The cross-industry Aircraft Tracking Task Force (ATTF), established in the wake of the tragic disappearance of Malaysia Airlines Flight 370, has produced a report and recommendations that could be used to improve aircraft tracking capabilities globally.  

Tracking flight routes

The report contains an assessment of the current state of aircraft tracking, current and planned capabilities, performance criteria, and recommendations to airlines, air navigation service providers and governments through ICAO.  The performance criteria is designed to establish a baseline level of aircraft tracking capability and will enable operators to evaluate their current capabilities and implement or enhance tracking capabilities.

 
The ATTF report notes that there are many technologies and services available today to improve global aircraft tracking.

“Many airlines already have everything that’s been highlighted in these recommendations,” said Kevin Hiatt, Senior Vice-President, Safety and Flight Operations (SFO). “We are encouraging those airlines who do not to look at what’s available and consider adopting it.”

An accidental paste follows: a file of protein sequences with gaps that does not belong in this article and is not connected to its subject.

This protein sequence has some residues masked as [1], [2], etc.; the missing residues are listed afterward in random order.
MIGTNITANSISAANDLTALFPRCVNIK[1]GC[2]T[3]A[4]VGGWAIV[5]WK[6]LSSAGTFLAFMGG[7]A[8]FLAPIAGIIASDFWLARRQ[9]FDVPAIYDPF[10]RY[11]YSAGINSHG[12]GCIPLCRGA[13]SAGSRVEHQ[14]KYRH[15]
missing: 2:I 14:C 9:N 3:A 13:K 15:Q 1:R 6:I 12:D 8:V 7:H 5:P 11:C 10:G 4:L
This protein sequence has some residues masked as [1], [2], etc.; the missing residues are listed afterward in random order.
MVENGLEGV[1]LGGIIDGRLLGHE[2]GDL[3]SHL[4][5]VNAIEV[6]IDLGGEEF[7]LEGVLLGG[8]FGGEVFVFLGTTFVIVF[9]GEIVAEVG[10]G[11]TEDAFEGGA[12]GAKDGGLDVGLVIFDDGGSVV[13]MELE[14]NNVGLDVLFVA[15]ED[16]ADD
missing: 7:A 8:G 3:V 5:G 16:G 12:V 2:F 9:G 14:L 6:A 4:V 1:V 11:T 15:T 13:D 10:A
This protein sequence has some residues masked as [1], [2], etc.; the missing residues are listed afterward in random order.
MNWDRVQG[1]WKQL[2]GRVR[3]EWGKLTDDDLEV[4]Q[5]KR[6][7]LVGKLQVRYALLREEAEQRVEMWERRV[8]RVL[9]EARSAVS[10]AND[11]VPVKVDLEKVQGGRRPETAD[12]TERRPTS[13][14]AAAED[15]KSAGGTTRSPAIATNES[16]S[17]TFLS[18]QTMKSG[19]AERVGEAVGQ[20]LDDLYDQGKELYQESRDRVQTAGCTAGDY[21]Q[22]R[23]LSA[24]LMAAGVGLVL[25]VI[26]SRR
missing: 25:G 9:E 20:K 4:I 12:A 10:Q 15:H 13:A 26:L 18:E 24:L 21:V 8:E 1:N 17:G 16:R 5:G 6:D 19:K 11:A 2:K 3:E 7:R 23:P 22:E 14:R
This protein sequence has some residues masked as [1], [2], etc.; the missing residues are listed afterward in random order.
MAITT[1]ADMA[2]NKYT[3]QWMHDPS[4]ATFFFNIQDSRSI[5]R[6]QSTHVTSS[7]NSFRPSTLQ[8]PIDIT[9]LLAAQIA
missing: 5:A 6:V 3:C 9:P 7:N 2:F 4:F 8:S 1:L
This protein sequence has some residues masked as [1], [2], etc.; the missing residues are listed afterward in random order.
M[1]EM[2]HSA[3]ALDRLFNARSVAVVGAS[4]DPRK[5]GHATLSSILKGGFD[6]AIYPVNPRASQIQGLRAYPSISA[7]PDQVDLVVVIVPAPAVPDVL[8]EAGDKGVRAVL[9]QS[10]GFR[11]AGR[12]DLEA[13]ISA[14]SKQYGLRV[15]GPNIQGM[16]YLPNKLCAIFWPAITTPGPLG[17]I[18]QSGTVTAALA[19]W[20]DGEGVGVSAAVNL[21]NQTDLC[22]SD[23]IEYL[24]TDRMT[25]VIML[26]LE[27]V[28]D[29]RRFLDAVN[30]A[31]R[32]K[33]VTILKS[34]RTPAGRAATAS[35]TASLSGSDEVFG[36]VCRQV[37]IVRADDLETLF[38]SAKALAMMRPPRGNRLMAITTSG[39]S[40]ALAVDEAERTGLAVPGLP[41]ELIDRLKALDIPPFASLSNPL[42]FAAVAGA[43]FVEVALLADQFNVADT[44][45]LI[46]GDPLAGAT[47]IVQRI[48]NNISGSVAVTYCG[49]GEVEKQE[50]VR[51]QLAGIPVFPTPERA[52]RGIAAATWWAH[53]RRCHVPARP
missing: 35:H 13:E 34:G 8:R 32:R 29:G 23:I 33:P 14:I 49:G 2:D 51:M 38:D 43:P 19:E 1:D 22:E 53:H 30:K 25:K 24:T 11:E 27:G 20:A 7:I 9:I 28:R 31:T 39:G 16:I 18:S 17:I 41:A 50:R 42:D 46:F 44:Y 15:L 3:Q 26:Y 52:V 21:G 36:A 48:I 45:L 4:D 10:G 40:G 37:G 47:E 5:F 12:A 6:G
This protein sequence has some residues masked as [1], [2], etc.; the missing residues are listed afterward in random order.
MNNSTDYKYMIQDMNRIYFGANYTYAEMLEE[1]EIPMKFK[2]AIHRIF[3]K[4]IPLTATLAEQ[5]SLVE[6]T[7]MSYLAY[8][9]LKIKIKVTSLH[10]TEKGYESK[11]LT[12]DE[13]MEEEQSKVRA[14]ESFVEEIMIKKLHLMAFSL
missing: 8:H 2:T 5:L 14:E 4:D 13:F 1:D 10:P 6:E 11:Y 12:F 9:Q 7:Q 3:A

Hiatt added that the recommendations were not “prescriptive”, with airlines able to implement the tracking solution best-suited to their specific operational needs.
 
The report acknowledges that there are initiatives such as  space-based Automatic Dependence Surveillance-Broadcast (ADS-B) that are planned to be available in the next few years that, once implemented, will improve global flight tracking. 

The report also discusses why some equipment on board aircraft must have the capability to be manually turned off by the crew, due to aircraft safety or operational requirements. 

As a result of discussions with manufacturers and other key stakeholders involved in the topic of “tamper-proofing”, the ATTF report states that ‘Any equipment changes to address unlawful interference are a long-term prospect owing to significant design, operational, procedural, certification, and safety considerations.’
 
The ATTF report and recommendations has been reviewed by IATA’s Board of Governors in December and it has been submitted to ICAO for incorporation into the overarching Global Aeronautical Distress and Safety System (GADSS) document.  Both will be considered during the ICAO High-Level Safety Conference in early February.

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